- CorporateCorporate work has picked up the past couple of years—particularly with IPO’s (like Twitter and Go-Pro) in Northern California/Silicon Valley. IPO activity was down in 2015 from the previous year, leaving Silicon Valley deal lawyers focused on secondary offerings, private financings, and mergers and acquisitions. California generally has more of a middle market focus compared to New York.
- LitigationLitigation in California has declined over the past several years while, previously, it had always been “hot”. The high cost of going to trial is driving companies to settle cases earlier and use Alternative Dispute Resolution. A new trend is that lawyers are leaving big firms and opening litigation boutiques to offer more cost-effective services.
Warm: Real Estate, Employment, Banking/Finance
- Real EstateAll areas of real estate practice significantly picked up over the past few years. This practice tends to be cyclical with the economy; thus, the demand for real estate attorneys tends to be volatile. Real estate practice in California includes new development projects, real estate finance, purchase and sale, leasing, and a vast complex of government regulations on the use of land.
- EmploymentEmployment law held steady for the past few years. California labor law is constantly in flux and the state is recognized for being at the forefront of employment law developments.
- Banking/Financial ServicesThis area is beyond cold—it is frigid. Consolidation in the industry and the trend of corporate headquarters moving out of state have reduced bank regulatory work in California. Law firms with strong reputations in bank finance are doing a mix of new lending and restructuring troubled loans.
Cold: Environmental/Energy, Bankruptcy, Tax, International
- Environmental/EnergyCalifornia continues to be a trailblazer in environmental and alternative energy law. Some of the largest green tech/alternative energy deals have come out of California.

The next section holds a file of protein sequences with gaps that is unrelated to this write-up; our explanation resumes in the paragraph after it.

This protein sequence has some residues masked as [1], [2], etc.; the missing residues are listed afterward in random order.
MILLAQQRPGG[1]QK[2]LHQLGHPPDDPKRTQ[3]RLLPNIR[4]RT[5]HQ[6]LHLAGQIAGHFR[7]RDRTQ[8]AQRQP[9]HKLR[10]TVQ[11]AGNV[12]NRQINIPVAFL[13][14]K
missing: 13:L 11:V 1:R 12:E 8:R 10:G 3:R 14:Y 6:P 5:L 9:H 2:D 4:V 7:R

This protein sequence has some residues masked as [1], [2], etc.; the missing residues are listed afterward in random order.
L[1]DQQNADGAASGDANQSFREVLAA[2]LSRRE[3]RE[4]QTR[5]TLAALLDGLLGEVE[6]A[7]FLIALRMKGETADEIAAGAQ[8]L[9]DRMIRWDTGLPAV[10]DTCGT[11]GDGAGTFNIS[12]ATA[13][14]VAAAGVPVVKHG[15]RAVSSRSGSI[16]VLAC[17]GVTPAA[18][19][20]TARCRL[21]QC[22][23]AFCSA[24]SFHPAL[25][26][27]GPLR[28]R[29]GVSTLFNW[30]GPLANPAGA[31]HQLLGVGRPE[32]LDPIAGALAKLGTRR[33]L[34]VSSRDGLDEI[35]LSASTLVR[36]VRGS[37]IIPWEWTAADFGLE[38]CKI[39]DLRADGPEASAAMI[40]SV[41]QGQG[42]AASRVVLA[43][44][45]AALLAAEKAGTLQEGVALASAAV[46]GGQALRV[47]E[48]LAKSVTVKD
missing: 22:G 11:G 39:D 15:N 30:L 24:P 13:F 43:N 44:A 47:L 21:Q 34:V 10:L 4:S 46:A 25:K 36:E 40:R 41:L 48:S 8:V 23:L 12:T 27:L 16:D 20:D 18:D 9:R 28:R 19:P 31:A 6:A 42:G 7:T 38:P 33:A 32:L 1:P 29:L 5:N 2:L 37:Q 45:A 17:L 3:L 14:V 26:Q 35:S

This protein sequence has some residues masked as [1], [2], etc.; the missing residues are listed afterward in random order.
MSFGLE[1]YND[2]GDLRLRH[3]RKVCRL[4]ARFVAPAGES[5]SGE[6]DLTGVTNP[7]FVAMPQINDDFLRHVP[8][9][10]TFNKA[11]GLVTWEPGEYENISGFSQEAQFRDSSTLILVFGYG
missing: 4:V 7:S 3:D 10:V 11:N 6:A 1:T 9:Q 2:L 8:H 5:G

- Bankruptcy/RestructuringEven when the economy was bad, bankruptcy was relatively weak in California because most of the major business bankruptcies were filed in Delaware and New York.
- TaxBiglaw tax practice usually is an adjunct to the real estate and corporate practices. We see tax jobs as a leading economic indicator—it's the first area to evaporate when there’s a slowdown in deals and the last to bounce back. Some of the recent demand involves employee benefits and executive compensation due to the uptick in M&A deals, mostly in the Bay Area.
- InternationalUnlike New York and Washington D.C., California is not a hot-bed of international law. In Southern California, there is some work directed toward Mexico, Central and Latin America; Asian work is done in Los Angeles and San Francisco, but there is not much European work here at all. A number of firms are forming Cuba practices, but not based in their California offices.
Because so many firms now have international offices, work previously done in the states now is handled abroad. For example, in 2012, when US firms were finally allowed to open offices in Korea, a number of firms jumped on that opportunity. Instead of opening branch offices, some US firms merged with foreign firms, such as Dentons, which combined with Asia’s largest firm resulting in a 7,300 lawyer behemoth.
New Practice Areas
There’s a growing demand for privacy and data/cyber security expertise, partly due to the Federal Trade Commission’s recent emphasis on data breaches that expose consumer data as well as due to other recent events in the news. Other potential hot areas are the internet of things, supply chain management, fintech, food and beverage, bitcoin, space law, social media, and drone practices. Recently a few firms started cannabis practice groups, given the recent change in California law.